When studying the phases of the moon, I of course used good old fashioned demonstrating with a flashlight, inflatable Earth and an inflatable Moon.  I showed the students how the Moon's appearance appears to change as it revolves around the sun.  I also showed them this really great video on YouTube:  https://www.youtube.com/watch?v=UhhSmpFtg7k .  In fact, this teacher has produced an amazing amount of good quality videos for elementary students.  Check out Mr DeMaio's YouTube channel!  I used his various videos on the solar system to link them to the interactive digital notebook.

I wanted to make sure they knew the names of the phases as well as the order of the phases.  My students made a flap book for the Moon's phases:



In the interactive digital notebook, I had the students drag the different Moon phases to the correct position and label them based on what they learned from me and the video (the slide also had a link back to the video for reference.)  On the slide I also included an animated gif that showed the phases of the Moon.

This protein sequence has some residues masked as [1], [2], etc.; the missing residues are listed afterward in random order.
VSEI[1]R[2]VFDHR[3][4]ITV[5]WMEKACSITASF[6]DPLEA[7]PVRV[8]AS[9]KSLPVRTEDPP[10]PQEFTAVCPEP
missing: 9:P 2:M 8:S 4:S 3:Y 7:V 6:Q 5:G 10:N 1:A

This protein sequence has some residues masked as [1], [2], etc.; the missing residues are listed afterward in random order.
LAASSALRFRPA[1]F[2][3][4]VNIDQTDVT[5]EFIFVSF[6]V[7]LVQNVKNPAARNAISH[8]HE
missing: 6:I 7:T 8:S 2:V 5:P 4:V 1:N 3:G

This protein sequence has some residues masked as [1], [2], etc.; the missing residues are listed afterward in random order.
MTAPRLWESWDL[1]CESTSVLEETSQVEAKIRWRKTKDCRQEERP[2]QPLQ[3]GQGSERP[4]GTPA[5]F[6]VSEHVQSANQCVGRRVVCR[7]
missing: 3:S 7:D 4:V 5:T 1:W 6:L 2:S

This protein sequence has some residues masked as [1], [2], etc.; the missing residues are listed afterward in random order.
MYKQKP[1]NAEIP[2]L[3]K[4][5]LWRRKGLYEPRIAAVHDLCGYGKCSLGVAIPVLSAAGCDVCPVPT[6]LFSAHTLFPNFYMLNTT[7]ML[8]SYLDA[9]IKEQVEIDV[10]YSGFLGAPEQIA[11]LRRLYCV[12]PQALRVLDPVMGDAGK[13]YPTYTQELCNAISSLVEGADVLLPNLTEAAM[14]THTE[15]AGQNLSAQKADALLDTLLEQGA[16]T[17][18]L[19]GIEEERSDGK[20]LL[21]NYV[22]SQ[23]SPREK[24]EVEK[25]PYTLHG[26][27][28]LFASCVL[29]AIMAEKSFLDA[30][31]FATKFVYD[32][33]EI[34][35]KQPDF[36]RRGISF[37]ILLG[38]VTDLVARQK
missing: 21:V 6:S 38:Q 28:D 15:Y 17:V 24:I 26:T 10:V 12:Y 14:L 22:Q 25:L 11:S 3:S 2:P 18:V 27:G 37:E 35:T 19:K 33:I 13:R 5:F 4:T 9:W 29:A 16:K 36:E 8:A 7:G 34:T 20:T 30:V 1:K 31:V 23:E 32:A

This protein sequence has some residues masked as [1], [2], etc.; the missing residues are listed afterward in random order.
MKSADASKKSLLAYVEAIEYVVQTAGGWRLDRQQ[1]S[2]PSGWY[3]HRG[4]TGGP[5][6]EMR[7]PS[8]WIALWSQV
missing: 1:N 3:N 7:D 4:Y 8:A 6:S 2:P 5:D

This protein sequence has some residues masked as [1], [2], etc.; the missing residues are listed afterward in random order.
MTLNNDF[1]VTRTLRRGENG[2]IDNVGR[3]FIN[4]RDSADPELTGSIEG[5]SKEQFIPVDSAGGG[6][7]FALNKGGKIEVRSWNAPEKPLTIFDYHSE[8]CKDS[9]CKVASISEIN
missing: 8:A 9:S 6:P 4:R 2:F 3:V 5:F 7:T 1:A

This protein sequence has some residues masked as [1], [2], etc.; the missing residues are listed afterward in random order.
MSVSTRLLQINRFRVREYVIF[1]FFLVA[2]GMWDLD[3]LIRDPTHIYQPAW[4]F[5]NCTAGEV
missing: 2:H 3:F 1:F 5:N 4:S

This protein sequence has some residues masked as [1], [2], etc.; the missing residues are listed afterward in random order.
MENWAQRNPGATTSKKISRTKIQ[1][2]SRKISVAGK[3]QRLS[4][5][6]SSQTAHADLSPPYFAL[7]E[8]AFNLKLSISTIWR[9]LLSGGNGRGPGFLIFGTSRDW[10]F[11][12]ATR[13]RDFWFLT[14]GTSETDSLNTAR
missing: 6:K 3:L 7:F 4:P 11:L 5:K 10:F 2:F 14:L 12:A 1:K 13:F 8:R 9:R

Then it was time to move out to the rest of the solar system.  Slides such as the one below involved the student clicking on links to go to a research website to find basic information about each of the planets.  






By now, we had also finished learning how to write opinion pieces.  So why not integrate opinion writing (W.3.1) into the interactive digital notebook as well!  Here's an example from one of the students:




CREATIVITY